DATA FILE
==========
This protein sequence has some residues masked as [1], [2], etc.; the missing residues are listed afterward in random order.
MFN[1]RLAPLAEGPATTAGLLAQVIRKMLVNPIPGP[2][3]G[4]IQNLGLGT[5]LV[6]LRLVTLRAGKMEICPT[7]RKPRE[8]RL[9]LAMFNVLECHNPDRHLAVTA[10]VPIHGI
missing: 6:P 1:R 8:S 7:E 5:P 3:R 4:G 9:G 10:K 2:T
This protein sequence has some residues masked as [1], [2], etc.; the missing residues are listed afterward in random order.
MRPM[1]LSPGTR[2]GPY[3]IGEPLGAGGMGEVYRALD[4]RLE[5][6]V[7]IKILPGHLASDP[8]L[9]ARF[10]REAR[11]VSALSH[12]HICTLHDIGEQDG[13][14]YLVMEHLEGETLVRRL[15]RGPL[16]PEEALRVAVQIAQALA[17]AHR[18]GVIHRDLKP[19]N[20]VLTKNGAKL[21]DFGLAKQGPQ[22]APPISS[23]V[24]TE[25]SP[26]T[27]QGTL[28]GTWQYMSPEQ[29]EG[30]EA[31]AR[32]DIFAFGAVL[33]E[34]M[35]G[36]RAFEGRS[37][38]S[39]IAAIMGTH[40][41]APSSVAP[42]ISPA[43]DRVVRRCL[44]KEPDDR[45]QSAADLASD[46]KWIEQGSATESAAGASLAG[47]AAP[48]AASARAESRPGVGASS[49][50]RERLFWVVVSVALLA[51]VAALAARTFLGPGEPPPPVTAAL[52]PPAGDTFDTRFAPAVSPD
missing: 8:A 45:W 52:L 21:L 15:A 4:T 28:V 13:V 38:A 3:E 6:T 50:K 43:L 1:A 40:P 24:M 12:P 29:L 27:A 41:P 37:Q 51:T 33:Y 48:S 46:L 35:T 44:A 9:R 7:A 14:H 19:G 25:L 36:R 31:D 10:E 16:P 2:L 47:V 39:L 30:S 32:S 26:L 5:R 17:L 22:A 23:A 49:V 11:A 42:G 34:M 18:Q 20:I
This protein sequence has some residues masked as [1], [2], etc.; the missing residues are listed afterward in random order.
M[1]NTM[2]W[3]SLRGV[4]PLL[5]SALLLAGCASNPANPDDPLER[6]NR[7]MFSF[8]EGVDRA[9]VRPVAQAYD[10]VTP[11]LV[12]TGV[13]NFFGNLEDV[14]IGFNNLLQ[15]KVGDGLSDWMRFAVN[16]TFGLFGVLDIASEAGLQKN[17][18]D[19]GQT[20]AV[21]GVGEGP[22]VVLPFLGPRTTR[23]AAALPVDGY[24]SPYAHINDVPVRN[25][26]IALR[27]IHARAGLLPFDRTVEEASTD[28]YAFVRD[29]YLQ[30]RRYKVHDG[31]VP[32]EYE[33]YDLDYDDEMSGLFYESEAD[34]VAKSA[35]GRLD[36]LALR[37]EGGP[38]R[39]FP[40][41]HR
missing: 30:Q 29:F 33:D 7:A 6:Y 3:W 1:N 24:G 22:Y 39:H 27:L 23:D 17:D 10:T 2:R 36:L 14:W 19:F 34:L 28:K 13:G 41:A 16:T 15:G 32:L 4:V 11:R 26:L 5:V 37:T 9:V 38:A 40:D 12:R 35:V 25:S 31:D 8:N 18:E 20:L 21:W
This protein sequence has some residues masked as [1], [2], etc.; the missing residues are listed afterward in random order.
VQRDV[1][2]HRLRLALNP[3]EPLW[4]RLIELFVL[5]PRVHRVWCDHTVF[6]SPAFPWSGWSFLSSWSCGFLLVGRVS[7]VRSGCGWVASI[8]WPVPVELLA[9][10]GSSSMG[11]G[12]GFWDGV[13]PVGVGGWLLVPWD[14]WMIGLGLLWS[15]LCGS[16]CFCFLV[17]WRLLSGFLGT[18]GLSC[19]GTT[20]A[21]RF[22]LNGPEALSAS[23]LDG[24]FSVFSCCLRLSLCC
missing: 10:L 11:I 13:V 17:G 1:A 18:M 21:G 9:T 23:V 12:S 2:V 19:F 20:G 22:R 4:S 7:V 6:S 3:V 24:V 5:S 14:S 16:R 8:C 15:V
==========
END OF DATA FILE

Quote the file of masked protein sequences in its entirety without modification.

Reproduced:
This protein sequence has some residues masked as [1], [2], etc.; the missing residues are listed afterward in random order.
MFN[1]RLAPLAEGPATTAGLLAQVIRKMLVNPIPGP[2][3]G[4]IQNLGLGT[5]LV[6]LRLVTLRAGKMEICPT[7]RKPRE[8]RL[9]LAMFNVLECHNPDRHLAVTA[10]VPIHGI
missing: 6:P 1:R 8:S 7:E 5:P 3:R 4:G 9:G 10:K 2:T
This protein sequence has some residues masked as [1], [2], etc.; the missing residues are listed afterward in random order.
MRPM[1]LSPGTR[2]GPY[3]IGEPLGAGGMGEVYRALD[4]RLE[5][6]V[7]IKILPGHLASDP[8]L[9]ARF[10]REAR[11]VSALSH[12]HICTLHDIGEQDG[13][14]YLVMEHLEGETLVRRL[15]RGPL[16]PEEALRVAVQIAQALA[17]AHR[18]GVIHRDLKP[19]N[20]VLTKNGAKL[21]DFGLAKQGPQ[22]APPISS[23]V[24]TE[25]SP[26]T[27]QGTL[28]GTWQYMSPEQ[29]EG[30]EA[31]AR[32]DIFAFGAVL[33]E[34]M[35]G[36]RAFEGRS[37][38]S[39]IAAIMGTH[40][41]APSSVAP[42]ISPA[43]DRVVRRCL[44]KEPDDR[45]QSAADLASD[46]KWIEQGSATESAAGASLAG[47]AAP[48]AASARAESRPGVGASS[49][50]RERLFWVVVSVALLA[51]VAALAARTFLGPGEPPPPVTAAL[52]PPAGDTFDTRFAPAVSPD
missing: 8:A 45:W 52:L 21:L 15:A 4:T 28:V 13:V 38:A 3:E 6:T 50:K 43:L 1:A 40:P 24:M 12:P 29:L 27:A 41:P 37:Q 51:T 33:Y 48:S 46:L 35:T 44:A 9:R 7:A 14:H 19:G 25:L 36:R 31:D 10:E 16:P 2:L 47:V 39:L 30:S 32:S 26:L 5:R 17:L 22:A 23:A 49:V 11:A 42:G 34:M 18:Q 20:I
This protein sequence has some residues masked as [1], [2], etc.; the missing residues are listed afterward in random order.
M[1]NTM[2]W[3]SLRGV[4]PLL[5]SALLLAGCASNPANPDDPLER[6]NR[7]MFSF[8]EGVDRA[9]VRPVAQAYD[10]VTP[11]LV[12]TGV[13]NFFGNLEDV[14]IGFNNLLQ[15]KVGDGLSDWMRFAVN[16]TFGLFGVLDIASEAGLQKN[17][18]D[19]GQT[20]AV[21]GVGEGP[22]VVLPFLGPRTTR[23]AAALPVDGY[24]SPYAHINDVPVRN[25][26]IALR[27]IHARAGLLPFDRTVEEASTD[28]YAFVRD[29]YLQ[30]RRYKVHDG[31]VP[32]EYE[33]YDLDYDDEMSGLFYESEAD[34]VAKSA[35]GRLD[36]LALR[37]EGGP[38]R[39]FP[40][41]HR
missing: 30:Q 29:F 33:D 7:A 6:Y 3:W 1:N 24:G 22:Y 39:H 27:L 23:D 17:D 10:T 2:R 36:L 14:W 19:F 34:L 28:K 13:G 41:A 16:T 15:G 32:L 4:V 11:R 26:L 5:V 37:T 9:V 38:A 40:D 12:R 35:V 25:S 31:D 8:N 18:E 20:L 21:W
This protein sequence has some residues masked as [1], [2], etc.; the missing residues are listed afterward in random order.
VQRDV[1][2]HRLRLALNP[3]EPLW[4]RLIELFVL[5]PRVHRVWCDHTVF[6]SPAFPWSGWSFLSSWSCGFLLVGRVS[7]VRSGCGWVASI[8]WPVPVELLA[9][10]GSSSMG[11]G[12]GFWDGV[13]PVGVGGWLLVPWD[14]WMIGLGLLWS[15]LCGS[16]CFCFLV[17]WRLLSGFLGT[18]GLSC[19]GTT[20]A[21]RF[22]LNGPEALSAS[23]LDG[24]FSVFSCCLRLSLCC
missing: 10:L 11:I 13:V 17:G 1:A 18:M 21:G 9:T 23:V 12:S 2:V 19:F 20:G 22:R 4:S 7:V 6:S 3:V 24:V 5:S 14:S 16:R 8:C 15:V